Bill Stephenson, Sue the popular owner of Sue’s Shop. Hyde Park Flats, Sheffield, 1988


Although Hyde Park’s lively residents take centre stage in Stephenson’s photographs, the gloomy, crumbling concrete in the background tells a different story – as does the “unemployed club” sign at the local youth club and the short-term loan offer at Sue’s corner shop.

“When I first came to Sheffield in 1979 as a student, I used to go to sleep listening to the sound of drop hammers working through the night,” he remembers. “If I drove out, I could see the glow from the steelworks. Sheffield was an industrial city, and then in a very short space of time, everything shut down. It was devastating.”

Unemployment is often cited as the main culprit in the demise of these idealistic superstructures. Once residents were unable to pay their rent, the council were unable to pay for much-needed repairs, making the cheapest option a stick of dynamite. Of course, Margaret Thatcher’s reign over the ’80s didn’t help either; particularly her belief that “there’s no such thing as society,” and her campaign to shift social responsibility from the state onto the individual.

Bill Stephenson, Janet Casey age 18 and baby son Liam Kyle Perkins. Hyde Park Flats, Sheffield, 1988


“Hyde Park was a building of its time, and buildings like that aren’t going to be built again,” laments Stephenson. He is almost certainly right, but some of those buildings still stand. Park Hill managed to survive the demolition plan and is now the largest grade II* listed building in Europe.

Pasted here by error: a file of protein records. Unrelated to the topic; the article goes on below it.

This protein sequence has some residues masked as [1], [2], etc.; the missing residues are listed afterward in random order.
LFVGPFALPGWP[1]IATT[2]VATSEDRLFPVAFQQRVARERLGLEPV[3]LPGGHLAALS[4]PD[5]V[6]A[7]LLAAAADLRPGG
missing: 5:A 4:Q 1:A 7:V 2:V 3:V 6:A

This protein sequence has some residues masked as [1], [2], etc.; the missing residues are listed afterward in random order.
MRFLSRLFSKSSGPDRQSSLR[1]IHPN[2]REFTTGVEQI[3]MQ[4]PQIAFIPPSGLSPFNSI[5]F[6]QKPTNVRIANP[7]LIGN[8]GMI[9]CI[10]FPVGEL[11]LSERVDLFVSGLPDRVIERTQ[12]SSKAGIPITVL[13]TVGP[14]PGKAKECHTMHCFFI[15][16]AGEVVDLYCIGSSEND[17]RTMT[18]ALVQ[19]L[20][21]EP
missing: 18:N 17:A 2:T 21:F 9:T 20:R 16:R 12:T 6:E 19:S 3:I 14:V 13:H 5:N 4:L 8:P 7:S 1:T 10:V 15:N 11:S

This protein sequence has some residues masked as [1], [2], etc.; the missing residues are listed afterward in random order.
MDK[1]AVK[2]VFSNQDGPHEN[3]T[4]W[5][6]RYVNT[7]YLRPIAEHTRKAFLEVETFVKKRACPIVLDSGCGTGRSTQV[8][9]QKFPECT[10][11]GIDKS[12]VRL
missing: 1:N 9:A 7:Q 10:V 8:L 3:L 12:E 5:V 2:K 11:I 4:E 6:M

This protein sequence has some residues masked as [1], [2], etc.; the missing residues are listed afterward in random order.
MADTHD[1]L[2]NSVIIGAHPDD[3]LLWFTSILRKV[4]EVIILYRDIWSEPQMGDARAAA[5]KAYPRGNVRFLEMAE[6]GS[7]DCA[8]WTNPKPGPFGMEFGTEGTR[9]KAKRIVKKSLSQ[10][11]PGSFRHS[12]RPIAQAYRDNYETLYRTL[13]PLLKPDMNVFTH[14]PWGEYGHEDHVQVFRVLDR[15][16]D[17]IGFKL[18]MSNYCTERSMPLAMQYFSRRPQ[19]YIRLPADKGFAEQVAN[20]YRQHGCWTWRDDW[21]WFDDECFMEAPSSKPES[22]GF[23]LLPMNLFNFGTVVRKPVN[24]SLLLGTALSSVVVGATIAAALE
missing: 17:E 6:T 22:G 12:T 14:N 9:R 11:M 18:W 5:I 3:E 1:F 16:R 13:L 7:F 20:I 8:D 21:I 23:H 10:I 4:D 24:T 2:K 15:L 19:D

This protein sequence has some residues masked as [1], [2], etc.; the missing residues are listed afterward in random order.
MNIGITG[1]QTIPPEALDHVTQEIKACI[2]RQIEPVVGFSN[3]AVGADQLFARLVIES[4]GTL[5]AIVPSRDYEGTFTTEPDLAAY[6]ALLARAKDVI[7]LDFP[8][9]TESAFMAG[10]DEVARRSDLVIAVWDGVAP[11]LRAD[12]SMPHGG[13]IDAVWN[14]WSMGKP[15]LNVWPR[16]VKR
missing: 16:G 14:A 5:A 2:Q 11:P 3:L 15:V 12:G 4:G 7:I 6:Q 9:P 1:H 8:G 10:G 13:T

Both Stephenson and Mayne’s photographs appear in an exhibition at a new art gallery on the estate, and Park Hill is slowly being renovated, offering both private and social lets side by side. Perhaps society isn’t dead – it just looks a little bit different to before.

Roger Mayne, Boys playing football, Park Hill Estate, Sheffield, 1961 © Roger Mayne Archive / Mary Evans Picture Library

Bill Stephenson, Leroy Edwards and Lee Saville both age 14 in the children’s play area. Hyde Park Flats, Sheffield, 1988

Bill Stephenson, Donna Hargreaves and Carmen Bello sit on an unguarded fourth storey concrete parapet. Hyde Park Flats, Sheffield, 1988

Bill Stephenson, Tom Anne Pete Savage and Dean O’Brien in the cafe. Hyde Park Flats, Sheffield, 1988

Roger Mayne, Milk delivery, Park Hill Estate, Sheffield, 1961 © Roger Mayne Archive / Mary Evans Picture Library

Bill Stephenson, ‘Tony the Ton’ and Martin age 8, outside the Pop In Centre. Hyde Park Flats, Sheffield, 1988

Bill Stephenson, Roller skating paper girls Anita and Emma. Hyde Park Flats, Sheffield, 1988

Bill Stephenson, Richard Hylton and Michael Cunningham play pool in the unemployed club section of the youth club. Hyde Park Flats, Sheffield, 1988

Bill Stephenson, Kenneth Brisset age 14 and his sister age 3 on a 4th storey parapet. Hyde Park Flats, Sheffield, 1988

Bill Stephenson, Woman on her way across the bridge between tower blocks. Hyde Park Flats, Sheffield, 1988



Bill Stephenson’s photographs of Hyde Park are on display in Love Among the Ruins: A Romance of the Near Future at S1 Artspace until 15 September.